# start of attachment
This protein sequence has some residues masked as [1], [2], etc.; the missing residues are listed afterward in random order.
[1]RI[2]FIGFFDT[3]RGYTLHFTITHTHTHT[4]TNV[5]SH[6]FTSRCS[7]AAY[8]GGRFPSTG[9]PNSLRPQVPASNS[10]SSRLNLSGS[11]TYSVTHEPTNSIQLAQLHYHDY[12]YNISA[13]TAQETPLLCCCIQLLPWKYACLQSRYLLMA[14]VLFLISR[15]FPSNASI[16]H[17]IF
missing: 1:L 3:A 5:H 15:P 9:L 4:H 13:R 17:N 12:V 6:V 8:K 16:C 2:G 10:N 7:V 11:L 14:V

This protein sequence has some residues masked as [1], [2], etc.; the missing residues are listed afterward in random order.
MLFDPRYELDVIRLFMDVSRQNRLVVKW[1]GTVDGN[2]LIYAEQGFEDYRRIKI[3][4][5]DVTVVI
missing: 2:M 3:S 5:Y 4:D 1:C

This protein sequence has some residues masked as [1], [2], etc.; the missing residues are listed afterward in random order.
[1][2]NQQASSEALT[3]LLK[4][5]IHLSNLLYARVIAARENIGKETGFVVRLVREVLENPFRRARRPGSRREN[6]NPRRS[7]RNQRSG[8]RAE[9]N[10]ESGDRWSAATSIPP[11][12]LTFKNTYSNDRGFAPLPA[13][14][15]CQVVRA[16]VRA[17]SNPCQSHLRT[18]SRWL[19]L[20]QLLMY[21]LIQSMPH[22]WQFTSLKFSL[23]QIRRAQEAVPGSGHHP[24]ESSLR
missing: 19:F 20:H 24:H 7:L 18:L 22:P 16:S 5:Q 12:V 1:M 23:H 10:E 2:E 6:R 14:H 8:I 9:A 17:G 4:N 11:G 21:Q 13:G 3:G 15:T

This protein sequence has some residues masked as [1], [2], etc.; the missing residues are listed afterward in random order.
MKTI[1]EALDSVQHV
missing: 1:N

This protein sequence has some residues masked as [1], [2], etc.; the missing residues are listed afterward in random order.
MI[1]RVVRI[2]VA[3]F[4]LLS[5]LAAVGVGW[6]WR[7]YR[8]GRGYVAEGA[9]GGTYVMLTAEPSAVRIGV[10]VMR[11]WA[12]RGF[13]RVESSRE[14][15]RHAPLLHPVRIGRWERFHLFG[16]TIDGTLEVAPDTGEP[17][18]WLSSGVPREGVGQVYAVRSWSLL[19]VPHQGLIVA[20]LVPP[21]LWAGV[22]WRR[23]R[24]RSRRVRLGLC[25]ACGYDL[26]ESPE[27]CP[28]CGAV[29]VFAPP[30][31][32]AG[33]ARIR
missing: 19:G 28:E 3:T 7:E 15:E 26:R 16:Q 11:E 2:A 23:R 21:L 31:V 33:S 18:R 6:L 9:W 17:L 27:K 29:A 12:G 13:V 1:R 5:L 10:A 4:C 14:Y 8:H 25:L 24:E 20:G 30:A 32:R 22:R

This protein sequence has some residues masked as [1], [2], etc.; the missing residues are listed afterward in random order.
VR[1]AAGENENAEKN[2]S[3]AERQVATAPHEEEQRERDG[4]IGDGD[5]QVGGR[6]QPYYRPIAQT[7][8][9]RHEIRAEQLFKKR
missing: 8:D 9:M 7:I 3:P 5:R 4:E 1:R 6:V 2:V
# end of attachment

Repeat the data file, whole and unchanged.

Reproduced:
This protein sequence has some residues masked as [1], [2], etc.; the missing residues are listed afterward in random order.
[1]RI[2]FIGFFDT[3]RGYTLHFTITHTHTHT[4]TNV[5]SH[6]FTSRCS[7]AAY[8]GGRFPSTG[9]PNSLRPQVPASNS[10]SSRLNLSGS[11]TYSVTHEPTNSIQLAQLHYHDY[12]YNISA[13]TAQETPLLCCCIQLLPWKYACLQSRYLLMA[14]VLFLISR[15]FPSNASI[16]H[17]IF
missing: 1:L 3:A 5:H 15:P 9:L 4:H 13:R 17:N 12:V 6:V 8:K 16:C 2:G 10:N 7:V 11:L 14:V

This protein sequence has some residues masked as [1], [2], etc.; the missing residues are listed afterward in random order.
MLFDPRYELDVIRLFMDVSRQNRLVVKW[1]GTVDGN[2]LIYAEQGFEDYRRIKI[3][4][5]DVTVVI
missing: 2:M 3:S 5:Y 4:D 1:C

This protein sequence has some residues masked as [1], [2], etc.; the missing residues are listed afterward in random order.
[1][2]NQQASSEALT[3]LLK[4][5]IHLSNLLYARVIAARENIGKETGFVVRLVREVLENPFRRARRPGSRREN[6]NPRRS[7]RNQRSG[8]RAE[9]N[10]ESGDRWSAATSIPP[11][12]LTFKNTYSNDRGFAPLPA[13][14][15]CQVVRA[16]VRA[17]SNPCQSHLRT[18]SRWL[19]L[20]QLLMY[21]LIQSMPH[22]WQFTSLKFSL[23]QIRRAQEAVPGSGHHP[24]ESSLR
missing: 19:F 20:H 24:H 7:L 18:L 22:P 16:S 5:Q 12:V 1:M 23:H 10:E 2:E 6:R 14:H 8:I 9:A 17:G 4:N 11:G 21:Q 13:G 3:G 15:T

This protein sequence has some residues masked as [1], [2], etc.; the missing residues are listed afterward in random order.
MKTI[1]EALDSVQHV
missing: 1:N

This protein sequence has some residues masked as [1], [2], etc.; the missing residues are listed afterward in random order.
MI[1]RVVRI[2]VA[3]F[4]LLS[5]LAAVGVGW[6]WR[7]YR[8]GRGYVAEGA[9]GGTYVMLTAEPSAVRIGV[10]VMR[11]WA[12]RGF[13]RVESSRE[14][15]RHAPLLHPVRIGRWERFHLFG[16]TIDGTLEVAPDTGEP[17][18]WLSSGVPREGVGQVYAVRSWSLL[19]VPHQGLIVA[20]LVPP[21]LWAGV[22]WRR[23]R[24]RSRRVRLGLC[25]ACGYDL[26]ESPE[27]CP[28]CGAV[29]VFAPP[30][31][32]AG[33]ARIR
missing: 19:G 28:E 3:T 7:E 15:E 26:R 16:Q 11:E 2:A 23:R 21:L 31:V 33:S 18:R 6:L 9:W 17:L 27:K 29:A 12:G 13:V 1:R 5:L 10:A 4:C 14:Y 8:H 25:L 24:E 20:G 30:A 32:R 22:R

This protein sequence has some residues masked as [1], [2], etc.; the missing residues are listed afterward in random order.
VR[1]AAGENENAEKN[2]S[3]AERQVATAPHEEEQRERDG[4]IGDGD[5]QVGGR[6]QPYYRPIAQT[7][8][9]RHEIRAEQLFKKR
missing: 8:D 9:M 7:I 3:P 5:R 4:E 1:R 6:V 2:V